Photo courtesy BottleLeaf @ Flickr
They’re out there. They’re getting ready. Some of them will set out from Springer Mountain before snow has left the ground. They’re the ones I like to call “the early crew,” getting out the door and down the trail before the annual army of thru-hikers has departed.
April 1st is the traditional “start day” for most thru-hikers. Plenty of time to get to Maine, lots of time to admire the view. But in recent years a small herd has chosen to take to the Appalachian Trail for their thru-hike beginning in March or even February. I’ve yet to hear of a backpacker out in January, but that day will likely dawn.
Heads up from a Southerner. I can, does and will snow on the AT during February-March. Be under no illusion that somehow just because it’s “down South” that spring flowers will be in bloom and bees will be buzzing. Having been born in North Carolina and now living in New England for some years, I can attest that the weather in the southern highlands and New England mountains is comparable. Were I starting a thru-hike in February or March I would have snowshoes or Kahtoola micro-spikes at least. During the February-March window, and even April-May, the southern Appalachians can be host to severe winter weather. Be advised and prepare accordingly.
I’m not sure what brings out the early crew. Perhaps the magnetism of the trail is too great to resist. It certainly does “call” to hikers and backpackers with a burning romance and the promise of adventure. It may be that simple.
So here’s to the early crew, blazing the trail for the mainstay crowd of seasonal thru-hikers who will join them in the weeks and months to come. Be happy, hike safe, and stay warm out there!
Exterior of a quinzhee facing the entrance. (Photo credit: Wikipedia)
I’m a three-season hiker and backpacker when on the Appalachian Trail. That said, I’m always conscious that during any season at high elevations weather conditions may reshape into a survival situation with alarming rapidity.
As the first snowfall blankets New England, I’m reminded of a useful winter wilderness skill I learned some years ago: building a “quinzee” (also, “quinzhee” – from the Athabaskan) or snow-hut. In constructing this emergency shelter I found it to be easier than any other type I’ve tried.
When you’re out with the kids making snowmen, consider adding this to your skill set. Even if you never need to make one in under emergency conditions, you will find it fun for backyard overnight camping forays or winter weekend getaways in the woods.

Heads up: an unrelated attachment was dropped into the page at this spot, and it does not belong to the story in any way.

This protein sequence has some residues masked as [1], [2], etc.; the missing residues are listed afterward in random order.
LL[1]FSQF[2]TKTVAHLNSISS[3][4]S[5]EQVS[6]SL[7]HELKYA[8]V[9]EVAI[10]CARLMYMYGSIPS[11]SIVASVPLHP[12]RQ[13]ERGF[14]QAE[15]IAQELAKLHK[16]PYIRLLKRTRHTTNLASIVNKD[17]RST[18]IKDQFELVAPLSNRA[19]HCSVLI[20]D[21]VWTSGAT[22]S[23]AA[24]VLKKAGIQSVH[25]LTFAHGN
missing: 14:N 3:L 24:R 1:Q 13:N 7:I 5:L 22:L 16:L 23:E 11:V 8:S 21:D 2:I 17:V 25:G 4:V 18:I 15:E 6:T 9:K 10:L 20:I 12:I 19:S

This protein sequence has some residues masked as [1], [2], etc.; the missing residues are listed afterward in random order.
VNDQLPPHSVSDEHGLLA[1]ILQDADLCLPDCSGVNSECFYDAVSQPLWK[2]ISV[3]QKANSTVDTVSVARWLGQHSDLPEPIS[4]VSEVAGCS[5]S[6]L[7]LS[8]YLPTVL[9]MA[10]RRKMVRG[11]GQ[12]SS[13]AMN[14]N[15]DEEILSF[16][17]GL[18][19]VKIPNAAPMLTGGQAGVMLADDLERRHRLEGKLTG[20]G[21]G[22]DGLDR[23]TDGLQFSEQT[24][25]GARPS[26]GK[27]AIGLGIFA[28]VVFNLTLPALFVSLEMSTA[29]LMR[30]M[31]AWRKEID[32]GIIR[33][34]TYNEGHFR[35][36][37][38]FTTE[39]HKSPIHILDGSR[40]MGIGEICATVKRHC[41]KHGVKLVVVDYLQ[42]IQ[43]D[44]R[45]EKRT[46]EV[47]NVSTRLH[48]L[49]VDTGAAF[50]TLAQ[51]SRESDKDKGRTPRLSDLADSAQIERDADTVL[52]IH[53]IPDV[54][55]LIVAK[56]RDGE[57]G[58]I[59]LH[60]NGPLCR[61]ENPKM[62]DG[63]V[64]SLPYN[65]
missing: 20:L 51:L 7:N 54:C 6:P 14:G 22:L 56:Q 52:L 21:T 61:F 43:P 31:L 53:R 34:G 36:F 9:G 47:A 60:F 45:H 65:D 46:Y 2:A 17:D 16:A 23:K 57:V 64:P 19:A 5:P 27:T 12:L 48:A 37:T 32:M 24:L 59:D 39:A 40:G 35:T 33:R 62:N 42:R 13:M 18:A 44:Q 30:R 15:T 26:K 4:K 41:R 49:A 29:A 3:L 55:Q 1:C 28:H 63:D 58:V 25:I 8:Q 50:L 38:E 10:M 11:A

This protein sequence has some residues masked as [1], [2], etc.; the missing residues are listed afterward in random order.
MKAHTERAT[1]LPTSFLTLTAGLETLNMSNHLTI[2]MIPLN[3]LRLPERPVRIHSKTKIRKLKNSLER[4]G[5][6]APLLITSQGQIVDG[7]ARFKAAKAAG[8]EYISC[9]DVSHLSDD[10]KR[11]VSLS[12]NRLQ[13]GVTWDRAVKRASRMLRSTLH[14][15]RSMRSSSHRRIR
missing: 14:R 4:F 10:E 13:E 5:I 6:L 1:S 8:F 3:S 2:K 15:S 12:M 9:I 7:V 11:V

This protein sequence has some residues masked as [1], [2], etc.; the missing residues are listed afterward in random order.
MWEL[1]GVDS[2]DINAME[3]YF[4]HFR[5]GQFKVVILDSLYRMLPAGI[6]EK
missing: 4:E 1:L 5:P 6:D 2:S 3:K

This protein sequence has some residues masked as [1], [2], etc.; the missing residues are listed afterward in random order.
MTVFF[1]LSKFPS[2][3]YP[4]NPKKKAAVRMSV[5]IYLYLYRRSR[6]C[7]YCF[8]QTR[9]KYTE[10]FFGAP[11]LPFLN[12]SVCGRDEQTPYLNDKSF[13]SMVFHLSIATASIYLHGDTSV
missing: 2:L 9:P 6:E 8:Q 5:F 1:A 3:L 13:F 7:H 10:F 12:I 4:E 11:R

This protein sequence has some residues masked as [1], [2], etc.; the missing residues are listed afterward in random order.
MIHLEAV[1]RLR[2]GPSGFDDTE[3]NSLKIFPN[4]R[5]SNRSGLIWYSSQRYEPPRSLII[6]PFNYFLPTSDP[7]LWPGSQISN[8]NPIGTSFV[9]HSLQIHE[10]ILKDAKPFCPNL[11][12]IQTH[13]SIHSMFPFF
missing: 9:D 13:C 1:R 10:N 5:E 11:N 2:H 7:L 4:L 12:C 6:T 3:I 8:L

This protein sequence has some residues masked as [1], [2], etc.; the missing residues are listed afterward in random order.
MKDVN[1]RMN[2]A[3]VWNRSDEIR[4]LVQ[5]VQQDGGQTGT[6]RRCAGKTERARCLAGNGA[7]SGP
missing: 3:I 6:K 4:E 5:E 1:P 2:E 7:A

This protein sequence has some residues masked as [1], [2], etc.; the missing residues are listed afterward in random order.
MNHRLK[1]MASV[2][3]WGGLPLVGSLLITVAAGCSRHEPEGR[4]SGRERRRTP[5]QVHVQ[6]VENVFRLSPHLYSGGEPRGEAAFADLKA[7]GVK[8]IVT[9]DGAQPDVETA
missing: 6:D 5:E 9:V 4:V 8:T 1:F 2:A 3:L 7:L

The following link gives clear directions on how to build one.
Poplar Leaf (Photo credit: carobe)
There’s no finer season for hiking or backpacking the Appalachian Trail than the fall months. It’s a superb time for hiking, especially for the curious who may be unaccustomed with the trail. Day hikes are popular, as well as multi-day and multi-week expeditions. Yet while autumn is perfect for hiking and backpacking, the rules are different from those which apply in summer.
Keeping tabs on weather before you set out is crucial in fall. At most elevations of the Appalachian Trail snow, sleet, and cold rain can occur any time. It may be dry and temperate when you leave home, yet turn threatening by the time you clamber toward the summits. Learn the signs of approaching bad weather and respond accordingly. Make sure you carry clothing suitable for fall travel; include wool gloves, woolen sweater (not down) and proper rain and wind gear. Be prepared to leave the trail or cancel your trip if foul weather sets in.
Carry mandatory equipment; a compass and map (don’t rely on a GPS), lighter and matches, extra food, a knife, first-aid kit, headlamp or flashlight, and a space blanket.
Leave word where you are and when you expect to come back. Do not trust a cell phone, especially as inclement weather and cold temperatures may decrease or cancel a reliable signal.
Hunters are afield in the fall months, so follow these additional safety rules:
Make certain you are visible! Put on clothing in colors which are highly visible. Shy away from dark clothes. Select bright colors like orange or red.
Walking too quietly in hunting country in ill-advised. Chat with fellow hikers. This will make your presence known to hunters. If you’re alone you can put a bell on your pack to make sound. Singing and whistling is also a way to alert others to your presence on the trail. If you hear gunfire be extra certain to make yourself known.
View from Springer Mountain (Photo credit: Wikipedia)
It’s late February or early March. You’ve been packing and planning your Appalachian Trail thru-hike for months. Everything is ready and you’re itching to tackle the footpath. Looking at the weather forecast, you see fair conditions and mild temperatures have enveloped the South. Now, you think, it’s time to go. But, before you shoulder your pack and head for Springer Mountain, consider these facts.
While the low elevations of Georgia and North Carolina bask in sunshine, the Appalachian summits are still subject to radical changes in weather and temperature. Blasts of rain, fierce winds, paralyzing sleet and cold, and significant snow are as common as would be found in the loftier New England mountains, and it’s wise to prepare for severe weather, or delay your departure at least until mid-April. Even then nights can be cold in the mountains and low temperatures, rain, and wind combine to create ideal hypothermia conditions.
When I set out mid-April I carried wool gloves, a wool sweater and knit cap, and a rain and windproof jacket. I needed them all. You will also want reliable, warm clothing for a safe journey on the trail.